Faceoff: Matt Ryan

August 1st


Sigmund Bloom: If you said Matt Ryan had a sophomore slump last year, you wouldn't be wrong. His completion percentage, yards per attempt, interception rate, and passer rating all took a hit from his impressive rookie year levels. That still shouldn't overshadow the fact that Ryan actually took a step forward in the categories that matter in fantasy football, and that there are good reasons to believe that Ryan's will progress as a fantasy passer and an NFL quarterback this year.

Even though Ryan played three less games in 2009 than he did in 2008 (officially two, but he only threw three passes vs. Tampa Bay before leaving the game with an ankle injury), he threw six more touchdown passes and seventeen more passes than he did in his rookie year. Ryan threw multiple touchdown passes in eight of the thirteen games he finished. For a down year, Ryan actually displayed a lot of reasons for fantasy optimism in 2009.

While it might be slightly alarming that his efficiency went down with more work, there are good reasons for that - mainly Michael Turner's early-season slump (during which Ryan had some of his worst games of the season) and the natural learning curve of an NFL QB, and nagging lower and upper body injuries that Ryan suffered during the season. This year, Turner has re-dedicated himself to his conditioning, which he cited as a big cause of both his slow start and his ankle injuries. Ryan should get even more responsibility in the offense as the Falcons have increased the number of no-huddle plays in the offense from 10-12 to about 30 and emphasized vertical passing in OTAs.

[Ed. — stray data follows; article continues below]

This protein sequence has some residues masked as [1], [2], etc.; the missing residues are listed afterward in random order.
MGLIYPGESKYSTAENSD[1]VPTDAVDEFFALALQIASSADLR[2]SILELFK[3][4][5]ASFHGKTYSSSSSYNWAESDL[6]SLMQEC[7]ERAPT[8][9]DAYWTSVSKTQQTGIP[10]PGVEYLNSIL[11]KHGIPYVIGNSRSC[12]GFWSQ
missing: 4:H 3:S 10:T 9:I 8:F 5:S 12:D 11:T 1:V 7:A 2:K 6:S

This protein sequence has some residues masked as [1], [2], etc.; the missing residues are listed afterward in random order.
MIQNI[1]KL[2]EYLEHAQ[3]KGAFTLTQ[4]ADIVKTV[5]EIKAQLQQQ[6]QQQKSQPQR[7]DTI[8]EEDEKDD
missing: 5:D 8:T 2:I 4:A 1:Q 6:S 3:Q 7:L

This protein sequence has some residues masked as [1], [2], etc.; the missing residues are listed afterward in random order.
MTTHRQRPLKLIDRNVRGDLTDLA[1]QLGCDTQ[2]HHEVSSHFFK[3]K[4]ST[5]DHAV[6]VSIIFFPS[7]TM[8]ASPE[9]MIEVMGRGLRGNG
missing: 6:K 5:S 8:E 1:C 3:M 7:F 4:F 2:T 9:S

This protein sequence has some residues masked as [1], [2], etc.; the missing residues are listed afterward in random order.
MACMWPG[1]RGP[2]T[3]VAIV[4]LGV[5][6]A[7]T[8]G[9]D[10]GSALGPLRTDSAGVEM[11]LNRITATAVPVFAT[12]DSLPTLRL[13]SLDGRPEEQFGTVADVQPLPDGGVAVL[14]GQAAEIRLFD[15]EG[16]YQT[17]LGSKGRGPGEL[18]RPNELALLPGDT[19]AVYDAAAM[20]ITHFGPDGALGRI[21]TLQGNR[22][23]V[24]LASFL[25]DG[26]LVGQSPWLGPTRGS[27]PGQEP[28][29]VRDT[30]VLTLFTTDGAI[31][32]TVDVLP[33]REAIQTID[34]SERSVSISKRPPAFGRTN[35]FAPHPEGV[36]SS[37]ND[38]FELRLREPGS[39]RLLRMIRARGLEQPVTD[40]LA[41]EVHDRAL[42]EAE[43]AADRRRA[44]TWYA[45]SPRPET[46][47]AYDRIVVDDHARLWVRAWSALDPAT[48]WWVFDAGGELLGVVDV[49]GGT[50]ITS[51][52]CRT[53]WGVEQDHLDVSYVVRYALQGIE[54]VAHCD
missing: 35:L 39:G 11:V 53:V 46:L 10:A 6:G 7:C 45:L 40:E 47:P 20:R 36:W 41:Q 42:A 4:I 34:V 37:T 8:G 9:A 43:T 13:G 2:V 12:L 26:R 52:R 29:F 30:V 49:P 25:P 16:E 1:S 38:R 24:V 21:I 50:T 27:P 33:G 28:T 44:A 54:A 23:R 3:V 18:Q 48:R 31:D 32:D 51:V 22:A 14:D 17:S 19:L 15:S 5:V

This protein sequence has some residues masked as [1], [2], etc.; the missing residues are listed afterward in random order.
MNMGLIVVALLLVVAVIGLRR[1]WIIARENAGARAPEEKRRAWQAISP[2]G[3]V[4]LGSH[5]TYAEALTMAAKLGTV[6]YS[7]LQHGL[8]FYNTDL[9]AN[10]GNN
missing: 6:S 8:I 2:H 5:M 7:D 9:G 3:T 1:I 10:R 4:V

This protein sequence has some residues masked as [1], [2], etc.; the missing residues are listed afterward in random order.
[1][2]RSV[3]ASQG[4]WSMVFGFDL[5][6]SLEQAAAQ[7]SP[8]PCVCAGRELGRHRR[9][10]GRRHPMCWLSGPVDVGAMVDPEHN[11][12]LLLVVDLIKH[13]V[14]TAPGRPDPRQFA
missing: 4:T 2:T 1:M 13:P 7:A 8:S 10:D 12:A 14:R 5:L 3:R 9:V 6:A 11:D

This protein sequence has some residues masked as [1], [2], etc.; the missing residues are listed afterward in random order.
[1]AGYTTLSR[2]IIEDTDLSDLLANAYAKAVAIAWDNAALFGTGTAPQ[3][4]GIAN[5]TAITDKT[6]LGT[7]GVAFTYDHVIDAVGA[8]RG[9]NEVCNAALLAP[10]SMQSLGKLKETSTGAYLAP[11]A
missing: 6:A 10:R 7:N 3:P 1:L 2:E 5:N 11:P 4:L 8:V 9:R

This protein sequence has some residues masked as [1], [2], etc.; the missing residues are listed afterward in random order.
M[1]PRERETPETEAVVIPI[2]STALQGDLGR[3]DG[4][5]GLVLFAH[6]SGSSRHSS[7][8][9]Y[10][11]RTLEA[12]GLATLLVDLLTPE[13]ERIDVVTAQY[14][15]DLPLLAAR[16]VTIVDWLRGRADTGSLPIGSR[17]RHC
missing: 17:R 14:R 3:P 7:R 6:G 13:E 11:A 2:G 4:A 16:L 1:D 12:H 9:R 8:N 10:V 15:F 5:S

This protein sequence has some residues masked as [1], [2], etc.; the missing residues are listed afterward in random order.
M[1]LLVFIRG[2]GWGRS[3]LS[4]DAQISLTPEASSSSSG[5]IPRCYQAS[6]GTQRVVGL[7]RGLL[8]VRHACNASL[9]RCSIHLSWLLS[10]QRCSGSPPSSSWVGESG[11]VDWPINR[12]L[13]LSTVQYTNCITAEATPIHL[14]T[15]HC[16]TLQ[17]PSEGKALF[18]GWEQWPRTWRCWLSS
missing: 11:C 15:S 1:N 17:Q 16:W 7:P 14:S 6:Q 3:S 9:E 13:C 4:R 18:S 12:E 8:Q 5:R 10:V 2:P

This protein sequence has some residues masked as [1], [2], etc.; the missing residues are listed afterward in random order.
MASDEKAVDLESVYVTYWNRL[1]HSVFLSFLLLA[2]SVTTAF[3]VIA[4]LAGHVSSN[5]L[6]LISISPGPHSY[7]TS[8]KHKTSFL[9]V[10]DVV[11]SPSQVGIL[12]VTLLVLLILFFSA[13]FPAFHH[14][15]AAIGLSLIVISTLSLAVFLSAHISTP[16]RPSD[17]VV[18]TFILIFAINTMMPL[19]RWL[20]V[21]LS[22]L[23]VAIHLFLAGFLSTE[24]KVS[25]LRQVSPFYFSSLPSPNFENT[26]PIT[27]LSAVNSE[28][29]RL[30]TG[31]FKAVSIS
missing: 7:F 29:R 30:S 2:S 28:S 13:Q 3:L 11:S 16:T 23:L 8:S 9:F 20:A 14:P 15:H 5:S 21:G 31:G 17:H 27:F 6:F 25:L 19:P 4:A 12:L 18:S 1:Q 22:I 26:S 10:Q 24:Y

Ryan has also been studying the game's best QBs on his own this offseason, noting that the elite QBs never go downfield unless the defense takes away the underneath route. This year, he should get back Harry Douglas, who was lost to an ACL tear in training camp last year. Douglas is the perfect WR for Ryan to try out this philosophy with because Falcons GM Thomas Dimitroff said that they envisioned Douglas as a Wes Welker type player when they drafted him in 2008. Douglas's run after catch quicks and speed should present defenses with the same kind of Catch-22 they see against teams like New England, New Orleans, and Indianapolis.

Amazingly, Ryan's ADP is lower now than it was at this time last year, even though there are so many reasons to think expectations should be higher for 2010 than they were for 2009. Ryan is a great QB to be half of your QBBC because of his high floor, warm weather/dome heavy schedule, and work-in-progress defense that could get him into shootouts, and commitment to improving his game every year. Ryan also finishes week 15 and 16 with matchups against the hapless Seahawks and a home dome game vs. the Saints which promises to be a track meet. He is one of the best reasons to be one of the last teams to take your QB1 this year.

Mike Brown: A lot of people say that the biggest statistical improvement a quarterback will make is between his first and second seasons. That was supposed to be the case with Matt Ryan. He was supposed to make the leap to NFL elite in year two. Unfortunately for him, along the way his stats regressed, his team's performance slipped, and he ended up as an afterthought in fantasy circles.